You can ask any configured client about the sum of rules with
dsmc query inclexcl which will list all applicable rules and at
which place they originate from.
Other uses for include/excludes¶
Apart from specifying whether to include files to be backed up or not, the include statements can also be used to select management classes of files and directories, which in turn control retention times, i.e., for how long the backups will be kept. You might set a very short retention time on operating system files, but long retention times on personal document folders on the same machine.
On a configured node, you can run
dsmc query mgmt to see available
selections, returning something like this:
Domain Name : ORGNAME_FILE_DEDUP Activated Policy Set Name : STANDARD Activation date/time : 2015-05-15 15:55:55 Default Mgmt Class Name : 30DAYS Grace Period Backup Retn. : 3655 day(s) Grace Period Archive Retn.: 3655 day(s) MgmtClass Name : 180DAYS Description : Files are saved for 180 days MgmtClass Name : 30DAYS Description : Files are saved 30 days ...
Where the names of the MgmtClass are what we are looking for ( 30DAYS and 180DAYS in that example list)
To set different retentions for OS files and personal files on a Unix-based machine, something like this can be set:
INCLUDE / 30DAYS INCLUDE /home 180DAYS
The next time you run the backup, the new expiration dates will be applied to the current (and future) version of the files, something the client will call rebinding, which means a new class gets set on each file covered by the new non-default retention policy.
For unknown reasons, rebinding does not work on files being Archived
dsmc archive ..., only on backups. In order to actually change
MgmtClass on archive files, you need to pull them back with
retrieve and then archive them again.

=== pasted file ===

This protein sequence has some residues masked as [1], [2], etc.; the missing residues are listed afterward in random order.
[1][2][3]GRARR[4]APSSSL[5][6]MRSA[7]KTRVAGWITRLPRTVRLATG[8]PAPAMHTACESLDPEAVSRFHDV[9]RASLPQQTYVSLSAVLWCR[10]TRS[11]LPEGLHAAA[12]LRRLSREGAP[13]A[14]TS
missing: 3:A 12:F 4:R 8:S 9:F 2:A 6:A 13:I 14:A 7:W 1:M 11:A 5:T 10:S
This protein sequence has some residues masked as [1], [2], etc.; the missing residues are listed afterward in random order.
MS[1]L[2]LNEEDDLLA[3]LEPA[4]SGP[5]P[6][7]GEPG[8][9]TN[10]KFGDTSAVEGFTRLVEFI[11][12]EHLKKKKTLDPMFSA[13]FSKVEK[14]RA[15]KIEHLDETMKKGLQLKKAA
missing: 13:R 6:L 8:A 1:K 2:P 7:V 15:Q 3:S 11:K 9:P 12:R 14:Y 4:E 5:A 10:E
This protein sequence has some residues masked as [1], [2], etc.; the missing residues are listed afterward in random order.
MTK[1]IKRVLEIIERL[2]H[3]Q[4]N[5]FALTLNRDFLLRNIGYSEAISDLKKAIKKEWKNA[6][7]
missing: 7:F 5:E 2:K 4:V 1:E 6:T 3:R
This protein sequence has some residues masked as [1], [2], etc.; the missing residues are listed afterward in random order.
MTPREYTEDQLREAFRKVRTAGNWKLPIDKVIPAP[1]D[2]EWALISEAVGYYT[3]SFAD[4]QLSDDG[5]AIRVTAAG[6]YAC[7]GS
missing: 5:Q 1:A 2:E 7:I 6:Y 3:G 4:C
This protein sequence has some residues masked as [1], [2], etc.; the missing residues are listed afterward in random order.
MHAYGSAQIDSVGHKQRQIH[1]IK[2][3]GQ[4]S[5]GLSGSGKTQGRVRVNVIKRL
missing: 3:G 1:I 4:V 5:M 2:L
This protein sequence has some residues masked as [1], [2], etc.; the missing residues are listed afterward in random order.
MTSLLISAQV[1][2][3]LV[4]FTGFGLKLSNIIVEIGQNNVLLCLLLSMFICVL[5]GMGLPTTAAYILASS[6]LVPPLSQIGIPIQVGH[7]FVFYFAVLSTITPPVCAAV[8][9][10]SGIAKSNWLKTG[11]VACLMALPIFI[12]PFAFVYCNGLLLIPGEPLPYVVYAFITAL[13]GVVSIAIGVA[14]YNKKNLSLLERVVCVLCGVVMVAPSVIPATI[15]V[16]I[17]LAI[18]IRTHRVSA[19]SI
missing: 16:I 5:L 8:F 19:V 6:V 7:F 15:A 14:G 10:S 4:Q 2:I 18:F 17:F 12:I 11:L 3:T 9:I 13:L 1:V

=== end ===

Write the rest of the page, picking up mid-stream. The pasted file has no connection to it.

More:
An issue which may arise when using
EXCLUDE.DIR to back up single directories is that the set of rules may get
rather long, inflexible, or have bad performance. Let us explain.
Without virtual mount-points¶
Take, for example, a scenario where we want to back up
exclude everything else under
/var. An option is to use:
DOMAIN / EXCLUDE /var/.../* INCLUDE /var/local/.../*
The problem is that this way, the client will scan all directories under
/var (without backing them up).
/var may be huge, but we
are only interested in
/var/local for backup. This is not good for
Another strategy is to use
EXCLUDE.DIR on every sibling of
EXCLUDE.DIR overrides all other rules and prevents the client from even
processing the files under each specified directory.
DOMAIN / * .... EXCLUDE.DIR /var/lib EXCLUDE.DIR /var/cache EXCLUDE.DIR /var/log * .... INCLUDE /var/local/.../*
However, this is rather inflexible. Because every time a new directory or
file is introduced under
/var, a new rule must be added to
/var and then including
/var/local would not have
INCLUDE specifiers regardless of
You can also not just write a one-liner
DOMAIN /var/local, because (at least
on most systems),
/var/local is not a mount-point, and so cannot be used
as an argument for
With virtual mount-points¶
The above problem can be easily solved by declaring a virtual mount-point.
VIRTUALMOUNTPOINT /var/local DOMAIN /var/local
/var/local is a (virtual) mount-point, it can be used with
DOMAIN specifier. The client will, using the above rules, ignore
and not process anything on the system except for
This is a more performant and flexible option to back up individual directories.